Crohn's disease: symptoms, causes, diagnosis and treatment

November 24, 2013 at 5:40 AM

Crohn's disease affects more than 1 million people in the US and every year thousands of others more are diagnosed with it. The disease was named by Doctor Burrill Crohn who documented and recognized it along with 2 of his colleagues in 1932.


Crohn's Disease is an IBD or inflammatory bowel disease that causes inflammation of your digestive tract's lining, eventually leading to malnutrition (in rare cases), severe diarrhea and abdominal pain. Depending on the individuals affected, the disease can involve various areas of the digestive tract. 

When the inflammation occurs, it generally starts spreading deep into the layers of the affected bowel tissue. Crohn's disease can be both debilitating and painful and in some cases it may even be life threatening. Unfortunately, there are no known cures for Crohn's disease, yet there are many types of therapies that you can consider in order to reduce the symptoms and signs of the disease. If you undergo proper treatment, you can actually live a pretty normal life.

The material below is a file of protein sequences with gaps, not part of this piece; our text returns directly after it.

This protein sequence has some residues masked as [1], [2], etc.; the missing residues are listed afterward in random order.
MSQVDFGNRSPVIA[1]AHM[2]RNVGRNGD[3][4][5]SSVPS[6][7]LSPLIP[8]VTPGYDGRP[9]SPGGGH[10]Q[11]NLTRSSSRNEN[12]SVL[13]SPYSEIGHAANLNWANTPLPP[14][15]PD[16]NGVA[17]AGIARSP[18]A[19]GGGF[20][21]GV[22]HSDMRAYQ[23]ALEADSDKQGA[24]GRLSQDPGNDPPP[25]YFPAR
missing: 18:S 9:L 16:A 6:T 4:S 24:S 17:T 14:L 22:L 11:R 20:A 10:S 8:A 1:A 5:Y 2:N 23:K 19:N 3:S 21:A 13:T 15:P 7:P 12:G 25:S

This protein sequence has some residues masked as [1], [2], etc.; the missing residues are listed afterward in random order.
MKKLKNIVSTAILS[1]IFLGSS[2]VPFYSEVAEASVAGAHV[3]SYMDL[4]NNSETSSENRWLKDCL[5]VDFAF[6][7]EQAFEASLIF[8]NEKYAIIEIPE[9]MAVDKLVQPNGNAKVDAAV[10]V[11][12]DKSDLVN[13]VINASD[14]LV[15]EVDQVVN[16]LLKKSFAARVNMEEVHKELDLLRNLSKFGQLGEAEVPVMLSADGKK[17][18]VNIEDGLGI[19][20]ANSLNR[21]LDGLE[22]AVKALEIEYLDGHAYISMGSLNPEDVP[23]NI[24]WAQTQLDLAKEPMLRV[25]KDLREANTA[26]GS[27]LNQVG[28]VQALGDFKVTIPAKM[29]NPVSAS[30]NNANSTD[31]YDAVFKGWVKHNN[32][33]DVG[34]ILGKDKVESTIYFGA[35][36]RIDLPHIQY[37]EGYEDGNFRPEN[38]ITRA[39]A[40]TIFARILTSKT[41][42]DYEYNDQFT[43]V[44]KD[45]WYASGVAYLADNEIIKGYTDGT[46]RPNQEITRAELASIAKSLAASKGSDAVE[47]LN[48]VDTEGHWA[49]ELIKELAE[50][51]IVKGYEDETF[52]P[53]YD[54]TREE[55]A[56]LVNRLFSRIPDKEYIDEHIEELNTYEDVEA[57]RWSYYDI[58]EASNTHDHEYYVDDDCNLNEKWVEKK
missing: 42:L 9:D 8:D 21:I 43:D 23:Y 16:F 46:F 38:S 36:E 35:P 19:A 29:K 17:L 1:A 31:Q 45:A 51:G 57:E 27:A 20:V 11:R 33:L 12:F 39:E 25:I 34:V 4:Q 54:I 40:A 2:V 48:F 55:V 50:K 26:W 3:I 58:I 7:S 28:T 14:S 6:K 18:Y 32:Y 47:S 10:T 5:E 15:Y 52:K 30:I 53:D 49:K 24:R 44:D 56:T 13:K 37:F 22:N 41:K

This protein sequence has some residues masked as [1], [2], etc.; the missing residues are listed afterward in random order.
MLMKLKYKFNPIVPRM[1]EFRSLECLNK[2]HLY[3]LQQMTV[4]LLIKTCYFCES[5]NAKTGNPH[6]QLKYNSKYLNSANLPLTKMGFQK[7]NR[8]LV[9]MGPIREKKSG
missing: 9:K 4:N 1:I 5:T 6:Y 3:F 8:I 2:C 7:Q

While in some people only the small intestine is affected, there are cases in which the colon is the one affected. The inflammation may spread through the fistula or the bowel wall, but it can also be confided to the bowel wall which may lead to stenosis or scarring.

When it comes to the symptoms and signs of the disease, they can be severe or mild and they can also develop suddenly (without warning) or gradually. This means that you may have extended periods of time with no symptoms or signs (remission). However, when the disease becomes active, you can experience:

  1. Weight loss and reduced appetite. The inflammatory reaction in the wall of your bowel, cramping and abdominal pain can affect not only your ability to absorb and digest food, but also your appetite.
  2. Ulcers. You may develop small sores on your intestine's surface which can turn into large ulcers that can even penetrate (in some cases) your intestinal walls. Ulcers may also appear in your mouth, being similar to canker sores.
  3. Blood in your stool. The bowel may bleed on its own or the inflamed tissue may bleed because of the food moving through the digestive tract. You may also experience bleeding that you won't notice in the toilet bowl, bleeding known as "occult blood".
  4. Cramping and abdominal pain. Portions of or the walls of your bowel may swell or even thicken with scar tissue because of the ulcerations and inflammations. Because of that, your normal bowel movement will undoubtedly be affected, leading to cramping and pain.